Other theories have linked the condition to exposure to toxic chemicals, contaminated meat, a lack of a form of vitamin B and psychiatric problems.
He has also brought his 10-year-old daughter Jaqueline Amony who now suffers regular seizures, which have affected her mental ability. Neither of these children are going to school and most worrying for Ojok is that they have not shown any sign of improvement since beginning medication to control seizures a year ago.
There is also stigma. "Neighbours don't allow their children to interact with Samuel and Jaqueline. Our family is now isolated." I am told some motorbike taxis have been refusing to carry affected children.
Cases were seen in Tanzania back in the 1960s and in recent years in South Sudan. Despite its devastating impact, health officials have been left baffled as they try to find the cause and the cure.
Some of the symptoms are similar to epilepsy and health workers prescribe the anti-convulsant medicine carbamazepine, which is used to manage epileptic seizures.
In northern Uganda they have just started trying out a new drug, sodium valproate, which is also used to treat epilepsy. The medical staff point out that when brought to hospital and given the medication some children improve and suffer less frequent seizures. But, sadly, by this stage the damage to the child's development has already been done and cannot be reversed.
In November 2009, the Ugandan government requested help from the US-based Centers For Disease Control and Prevention. CDC experts have visited the affected area and taken away samples to test but they are struggling to find the underlying cause.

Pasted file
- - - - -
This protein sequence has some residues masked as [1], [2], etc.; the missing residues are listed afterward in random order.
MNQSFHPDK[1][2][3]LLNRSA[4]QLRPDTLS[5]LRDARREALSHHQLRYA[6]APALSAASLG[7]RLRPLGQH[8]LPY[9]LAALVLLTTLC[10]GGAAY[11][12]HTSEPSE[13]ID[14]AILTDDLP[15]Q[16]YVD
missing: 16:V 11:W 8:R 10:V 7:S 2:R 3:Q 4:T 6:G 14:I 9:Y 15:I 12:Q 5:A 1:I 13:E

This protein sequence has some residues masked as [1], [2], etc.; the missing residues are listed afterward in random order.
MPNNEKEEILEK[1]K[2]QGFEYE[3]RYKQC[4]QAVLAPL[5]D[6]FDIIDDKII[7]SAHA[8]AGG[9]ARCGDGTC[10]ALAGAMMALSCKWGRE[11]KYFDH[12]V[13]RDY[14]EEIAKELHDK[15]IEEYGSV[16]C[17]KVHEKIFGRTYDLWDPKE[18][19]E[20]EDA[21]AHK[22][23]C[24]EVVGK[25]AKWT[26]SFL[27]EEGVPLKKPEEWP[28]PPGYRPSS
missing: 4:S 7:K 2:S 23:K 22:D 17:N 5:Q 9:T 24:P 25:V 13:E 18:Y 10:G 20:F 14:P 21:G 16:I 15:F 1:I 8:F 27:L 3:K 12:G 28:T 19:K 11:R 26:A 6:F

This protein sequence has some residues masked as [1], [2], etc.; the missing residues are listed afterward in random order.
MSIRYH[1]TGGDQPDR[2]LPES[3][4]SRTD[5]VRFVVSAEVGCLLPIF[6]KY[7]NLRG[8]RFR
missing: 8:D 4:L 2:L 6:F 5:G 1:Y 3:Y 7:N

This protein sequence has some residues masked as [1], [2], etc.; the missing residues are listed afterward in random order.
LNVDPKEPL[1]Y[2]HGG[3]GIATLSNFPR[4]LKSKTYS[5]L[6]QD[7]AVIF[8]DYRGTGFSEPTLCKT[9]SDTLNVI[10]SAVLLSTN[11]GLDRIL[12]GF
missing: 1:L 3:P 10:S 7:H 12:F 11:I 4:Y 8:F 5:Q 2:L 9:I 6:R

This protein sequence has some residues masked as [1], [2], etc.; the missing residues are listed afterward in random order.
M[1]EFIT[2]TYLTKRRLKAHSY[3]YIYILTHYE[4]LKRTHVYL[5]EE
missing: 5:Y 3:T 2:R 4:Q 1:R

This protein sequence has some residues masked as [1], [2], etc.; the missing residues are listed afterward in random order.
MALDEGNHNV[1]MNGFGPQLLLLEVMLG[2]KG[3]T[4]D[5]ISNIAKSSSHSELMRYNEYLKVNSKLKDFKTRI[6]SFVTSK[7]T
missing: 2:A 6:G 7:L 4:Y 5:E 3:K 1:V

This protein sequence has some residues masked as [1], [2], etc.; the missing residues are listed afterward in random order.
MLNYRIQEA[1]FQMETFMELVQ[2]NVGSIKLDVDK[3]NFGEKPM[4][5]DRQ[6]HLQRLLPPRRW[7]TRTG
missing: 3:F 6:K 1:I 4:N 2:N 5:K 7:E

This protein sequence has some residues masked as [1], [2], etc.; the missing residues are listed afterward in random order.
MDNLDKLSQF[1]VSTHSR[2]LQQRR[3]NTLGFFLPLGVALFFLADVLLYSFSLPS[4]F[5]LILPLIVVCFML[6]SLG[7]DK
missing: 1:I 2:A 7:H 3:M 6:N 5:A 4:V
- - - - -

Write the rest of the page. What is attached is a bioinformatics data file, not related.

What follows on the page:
"The CDC teams documented for the first time that Nodding Syndrome is a novel complex epilepsy syndrome, and that the head nodding was a direct manifestation of seizures that cause a brief lapse in muscle tone due to alterations in brain function," the public health organisation says.
"Children living under the poorest conditions where there is not enough food, pure water, or decent housing seem most susceptible to this condition."
The last time I was in Kitgum hospital in 2004 it was a nightly refuge for thousands of children who could not sleep at home for fear of abduction by the Lord's Resistance Army rebels. Northern Uganda is now peaceful but the families and health workers tell me that they feel like they are fighting a new war.
"We are getting stressed dealing with this traumatic situation. You see new cases every day - children having fits, others falling down. As a human being you feel the pain," says Adong Josephine, a psychiatric nurse in Kitgum hospital. "Even me I have started to develop stress on seeing these patients. You don't know what really causes the problem," Ms Josephine says.
"You put yourself into the shoes of these parents. Supposing these were my children; what if the problem comes to my family; where will I be? Where will I go?"
"So many have died and others are still at the critical stages of dying because when you look at them - some are too wasted unable to eat unable to walk. If they are not brought to the hospital they are most likely to die in some days to come," she adds.
On the ward are two badly burnt children. The cooking fire at home is a death trap for the affected children because when a seizure strikes they are unable to move away from the flames.